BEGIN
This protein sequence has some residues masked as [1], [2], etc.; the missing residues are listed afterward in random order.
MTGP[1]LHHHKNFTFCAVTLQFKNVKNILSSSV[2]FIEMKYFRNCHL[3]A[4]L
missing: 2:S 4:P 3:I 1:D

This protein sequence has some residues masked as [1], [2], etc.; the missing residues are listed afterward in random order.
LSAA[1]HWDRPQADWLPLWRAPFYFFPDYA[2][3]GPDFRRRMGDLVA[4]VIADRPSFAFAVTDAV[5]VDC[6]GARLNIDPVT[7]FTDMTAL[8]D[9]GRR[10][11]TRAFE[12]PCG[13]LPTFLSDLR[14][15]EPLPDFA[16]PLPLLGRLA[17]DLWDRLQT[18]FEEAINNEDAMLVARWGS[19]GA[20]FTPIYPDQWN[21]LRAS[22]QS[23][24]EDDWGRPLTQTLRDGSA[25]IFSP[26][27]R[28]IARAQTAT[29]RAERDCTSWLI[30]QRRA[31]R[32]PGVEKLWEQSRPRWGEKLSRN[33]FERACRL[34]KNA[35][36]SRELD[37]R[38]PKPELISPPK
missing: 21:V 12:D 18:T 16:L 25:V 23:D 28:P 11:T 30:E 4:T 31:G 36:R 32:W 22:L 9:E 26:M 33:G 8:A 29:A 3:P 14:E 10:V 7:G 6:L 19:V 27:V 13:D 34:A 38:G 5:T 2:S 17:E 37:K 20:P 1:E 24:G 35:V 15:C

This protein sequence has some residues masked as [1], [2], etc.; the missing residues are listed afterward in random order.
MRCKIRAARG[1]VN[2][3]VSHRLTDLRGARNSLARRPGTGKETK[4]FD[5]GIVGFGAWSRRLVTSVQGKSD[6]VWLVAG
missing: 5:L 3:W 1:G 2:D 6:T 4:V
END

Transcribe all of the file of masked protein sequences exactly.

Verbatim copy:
This protein sequence has some residues masked as [1], [2], etc.; the missing residues are listed afterward in random order.
MTGP[1]LHHHKNFTFCAVTLQFKNVKNILSSSV[2]FIEMKYFRNCHL[3]A[4]L
missing: 2:S 4:P 3:I 1:D

This protein sequence has some residues masked as [1], [2], etc.; the missing residues are listed afterward in random order.
LSAA[1]HWDRPQADWLPLWRAPFYFFPDYA[2][3]GPDFRRRMGDLVA[4]VIADRPSFAFAVTDAV[5]VDC[6]GARLNIDPVT[7]FTDMTAL[8]D[9]GRR[10][11]TRAFE[12]PCG[13]LPTFLSDLR[14][15]EPLPDFA[16]PLPLLGRLA[17]DLWDRLQT[18]FEEAINNEDAMLVARWGS[19]GA[20]FTPIYPDQWN[21]LRAS[22]QS[23][24]EDDWGRPLTQTLRDGSA[25]IFSP[26][27]R[28]IARAQTAT[29]RAERDCTSWLI[30]QRRA[31]R[32]PGVEKLWEQSRPRWGEKLSRN[33]FERACRL[34]KNA[35][36]SRELD[37]R[38]PKPELISPPK
missing: 21:V 12:D 18:T 16:L 25:V 23:D 28:P 11:T 30:E 4:T 31:G 36:R 32:W 22:L 9:E 26:M 33:G 8:A 29:A 3:P 14:E 10:V 7:G 6:L 19:V 27:V 13:D 34:A 38:G 5:T 2:S 17:E 37:K 20:P 1:E 24:G 35:V 15:C

This protein sequence has some residues masked as [1], [2], etc.; the missing residues are listed afterward in random order.
MRCKIRAARG[1]VN[2][3]VSHRLTDLRGARNSLARRPGTGKETK[4]FD[5]GIVGFGAWSRRLVTSVQGKSD[6]VWLVAG
missing: 5:L 3:W 1:G 2:D 6:T 4:V